In April 2020, UBSS moved from face-to-face to online lesson delivery. As the IT Manager, I realised that the transition would not only be challenging but would also be a learning experience. In an earlier article, I listed three lessons I learned from the experience: Do not change things too quickly; focus on the needs of your customers; and practice continuous improvement (Whitfield 2020). In this article I add three more such lessons: Online learning is not cheap; deliver lectures from campus rather than the lecturer’s home; and provide ongoing training for both staff and students.


Lesson 1: Quality online learning is not cheap


Before the COVID pandemic, UBSS was very successful in its delivery of face-to-face learning. This was due partly to the large capital investments it had been made over many years to provide lecturers and students with technology that was up-to-date and supported this mode of delivery. However, when UBSS made the move to online learning, it became apparent very quickly that the existing infrastructure (both software and hardware) could not provide online education that was comparable in quality to that achieved in a face-to-face environment.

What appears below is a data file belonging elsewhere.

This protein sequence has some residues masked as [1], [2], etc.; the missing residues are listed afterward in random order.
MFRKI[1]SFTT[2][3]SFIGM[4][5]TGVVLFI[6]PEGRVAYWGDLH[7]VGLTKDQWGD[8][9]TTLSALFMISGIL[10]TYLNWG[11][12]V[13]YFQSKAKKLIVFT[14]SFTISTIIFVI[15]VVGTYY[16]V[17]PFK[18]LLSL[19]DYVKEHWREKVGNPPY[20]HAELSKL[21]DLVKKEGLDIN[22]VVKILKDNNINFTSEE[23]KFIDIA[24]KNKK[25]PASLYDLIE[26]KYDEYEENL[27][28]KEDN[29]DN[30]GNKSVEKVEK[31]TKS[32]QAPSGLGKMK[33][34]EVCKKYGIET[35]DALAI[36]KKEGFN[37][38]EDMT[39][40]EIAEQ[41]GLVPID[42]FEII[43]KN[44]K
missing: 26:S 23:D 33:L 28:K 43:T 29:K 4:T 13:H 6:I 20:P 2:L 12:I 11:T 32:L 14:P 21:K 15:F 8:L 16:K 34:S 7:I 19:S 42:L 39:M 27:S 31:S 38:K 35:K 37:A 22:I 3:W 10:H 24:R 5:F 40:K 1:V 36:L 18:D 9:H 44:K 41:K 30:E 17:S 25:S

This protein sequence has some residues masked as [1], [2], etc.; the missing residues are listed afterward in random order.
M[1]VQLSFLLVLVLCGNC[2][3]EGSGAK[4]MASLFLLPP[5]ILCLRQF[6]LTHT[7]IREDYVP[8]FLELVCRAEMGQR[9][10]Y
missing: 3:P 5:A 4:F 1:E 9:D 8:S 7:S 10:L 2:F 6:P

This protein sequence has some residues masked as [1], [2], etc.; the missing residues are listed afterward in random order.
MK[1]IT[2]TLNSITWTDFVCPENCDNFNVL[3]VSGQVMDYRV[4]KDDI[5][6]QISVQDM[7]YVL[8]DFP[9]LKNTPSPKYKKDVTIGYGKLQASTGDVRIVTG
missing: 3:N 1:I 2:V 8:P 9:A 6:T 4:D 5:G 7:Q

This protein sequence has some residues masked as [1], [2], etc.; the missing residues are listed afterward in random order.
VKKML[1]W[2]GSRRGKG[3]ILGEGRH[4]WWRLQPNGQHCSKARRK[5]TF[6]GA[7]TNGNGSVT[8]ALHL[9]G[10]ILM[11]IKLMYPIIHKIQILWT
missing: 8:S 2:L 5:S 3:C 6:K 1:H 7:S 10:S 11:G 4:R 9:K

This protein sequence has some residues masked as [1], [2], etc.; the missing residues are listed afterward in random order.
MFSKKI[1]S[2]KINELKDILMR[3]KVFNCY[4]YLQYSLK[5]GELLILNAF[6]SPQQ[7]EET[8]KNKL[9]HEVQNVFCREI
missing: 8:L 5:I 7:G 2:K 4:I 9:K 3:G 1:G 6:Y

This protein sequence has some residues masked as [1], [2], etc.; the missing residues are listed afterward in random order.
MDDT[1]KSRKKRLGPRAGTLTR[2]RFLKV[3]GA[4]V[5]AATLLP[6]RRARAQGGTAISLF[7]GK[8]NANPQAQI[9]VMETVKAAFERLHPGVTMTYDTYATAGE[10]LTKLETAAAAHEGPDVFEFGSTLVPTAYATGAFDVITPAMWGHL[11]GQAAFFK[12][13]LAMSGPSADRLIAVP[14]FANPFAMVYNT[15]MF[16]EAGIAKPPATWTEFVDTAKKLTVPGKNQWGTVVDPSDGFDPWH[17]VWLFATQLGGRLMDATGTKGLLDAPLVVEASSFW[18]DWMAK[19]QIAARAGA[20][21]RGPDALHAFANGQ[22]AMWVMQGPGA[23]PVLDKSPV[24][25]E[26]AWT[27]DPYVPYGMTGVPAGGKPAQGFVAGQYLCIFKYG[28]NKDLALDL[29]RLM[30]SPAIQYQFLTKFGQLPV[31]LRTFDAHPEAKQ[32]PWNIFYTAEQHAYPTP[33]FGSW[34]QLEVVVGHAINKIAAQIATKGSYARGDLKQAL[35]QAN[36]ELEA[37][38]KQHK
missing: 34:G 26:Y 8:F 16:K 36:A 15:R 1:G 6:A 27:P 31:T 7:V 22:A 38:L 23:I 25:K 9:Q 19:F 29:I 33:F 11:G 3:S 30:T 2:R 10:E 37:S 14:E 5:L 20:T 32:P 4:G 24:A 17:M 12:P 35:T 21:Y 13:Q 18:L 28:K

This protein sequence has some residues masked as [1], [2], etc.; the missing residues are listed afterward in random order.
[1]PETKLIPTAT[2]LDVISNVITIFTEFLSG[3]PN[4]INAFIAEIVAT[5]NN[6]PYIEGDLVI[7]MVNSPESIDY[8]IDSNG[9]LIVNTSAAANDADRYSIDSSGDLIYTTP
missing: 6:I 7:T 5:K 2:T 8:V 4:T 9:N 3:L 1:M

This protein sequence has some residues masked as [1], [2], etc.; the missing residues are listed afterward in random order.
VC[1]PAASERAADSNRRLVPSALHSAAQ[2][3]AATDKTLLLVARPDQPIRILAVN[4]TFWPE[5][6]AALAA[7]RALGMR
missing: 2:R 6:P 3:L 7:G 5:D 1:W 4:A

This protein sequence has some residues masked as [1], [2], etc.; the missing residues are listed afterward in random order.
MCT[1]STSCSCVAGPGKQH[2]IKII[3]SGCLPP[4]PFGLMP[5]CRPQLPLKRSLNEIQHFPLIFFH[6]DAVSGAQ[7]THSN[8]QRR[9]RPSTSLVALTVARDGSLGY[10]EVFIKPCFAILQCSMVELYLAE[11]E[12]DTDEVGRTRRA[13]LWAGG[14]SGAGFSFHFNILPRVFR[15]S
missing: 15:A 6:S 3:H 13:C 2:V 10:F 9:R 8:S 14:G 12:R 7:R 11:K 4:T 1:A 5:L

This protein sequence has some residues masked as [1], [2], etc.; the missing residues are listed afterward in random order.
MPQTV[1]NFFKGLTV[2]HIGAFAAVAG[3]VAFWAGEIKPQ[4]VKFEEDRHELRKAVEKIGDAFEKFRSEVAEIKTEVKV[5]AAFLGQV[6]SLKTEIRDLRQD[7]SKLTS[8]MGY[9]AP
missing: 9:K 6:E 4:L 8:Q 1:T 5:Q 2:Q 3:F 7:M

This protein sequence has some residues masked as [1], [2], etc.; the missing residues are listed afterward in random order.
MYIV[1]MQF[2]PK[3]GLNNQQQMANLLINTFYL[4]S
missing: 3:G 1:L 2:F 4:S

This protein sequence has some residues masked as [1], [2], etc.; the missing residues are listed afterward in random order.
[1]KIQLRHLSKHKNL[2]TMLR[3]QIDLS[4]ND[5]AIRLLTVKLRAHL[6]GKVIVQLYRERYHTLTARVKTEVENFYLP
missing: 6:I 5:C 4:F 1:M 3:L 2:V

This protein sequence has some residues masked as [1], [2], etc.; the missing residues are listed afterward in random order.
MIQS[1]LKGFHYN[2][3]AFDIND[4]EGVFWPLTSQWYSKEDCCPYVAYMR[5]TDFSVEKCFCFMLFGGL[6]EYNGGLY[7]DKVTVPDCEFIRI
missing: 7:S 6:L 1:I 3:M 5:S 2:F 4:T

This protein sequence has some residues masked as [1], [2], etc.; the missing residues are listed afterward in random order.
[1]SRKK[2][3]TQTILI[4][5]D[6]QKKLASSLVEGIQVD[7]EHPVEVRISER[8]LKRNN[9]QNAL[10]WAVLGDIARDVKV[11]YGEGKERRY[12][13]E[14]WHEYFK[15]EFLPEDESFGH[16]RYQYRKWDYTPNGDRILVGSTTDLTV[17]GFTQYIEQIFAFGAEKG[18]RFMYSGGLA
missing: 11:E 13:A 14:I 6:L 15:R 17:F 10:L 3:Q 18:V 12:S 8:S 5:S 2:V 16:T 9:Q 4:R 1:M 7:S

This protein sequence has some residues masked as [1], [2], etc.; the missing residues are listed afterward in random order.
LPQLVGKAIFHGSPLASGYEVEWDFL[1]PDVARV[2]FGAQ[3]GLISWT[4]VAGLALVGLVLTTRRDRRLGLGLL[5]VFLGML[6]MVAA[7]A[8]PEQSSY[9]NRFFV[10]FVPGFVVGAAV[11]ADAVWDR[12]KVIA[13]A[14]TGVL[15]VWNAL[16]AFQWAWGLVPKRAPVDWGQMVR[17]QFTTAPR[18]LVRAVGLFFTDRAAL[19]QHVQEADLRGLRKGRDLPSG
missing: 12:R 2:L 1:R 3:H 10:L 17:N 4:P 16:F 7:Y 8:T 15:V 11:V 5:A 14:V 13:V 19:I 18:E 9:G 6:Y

Due to the speed at which UBSS was required to make the transition, its initial step was to adapt existing technology as best it could to the new learning mode. The adaptations were an improvement, but Management quickly realised that much better classroom equipment and software platforms were needed if excellent student outcomes were to be achieved. Simple items such as cameras and microphones are not required for face-to-face classes but become critical for online delivery (O’Loughlin, 2020). Although the PCs at UBSS already had these features built-in, their quality and flexibility were clearly unsatisfactory. Replacing them with higher quality versions was undertaken, but at considerable cost. However, subsequent student feedback indicated that the expenditures were justified.

The software also required attention. The existing video conferencing platform could have been used for online delivery (and initially it was), but it soon became apparent that it did not possess enough of the features needed for effective student engagement. Thus, more capital was invested in a totally new software platform for online delivery. Student feedback and retention rates indicated, again, that this expenditure paid off.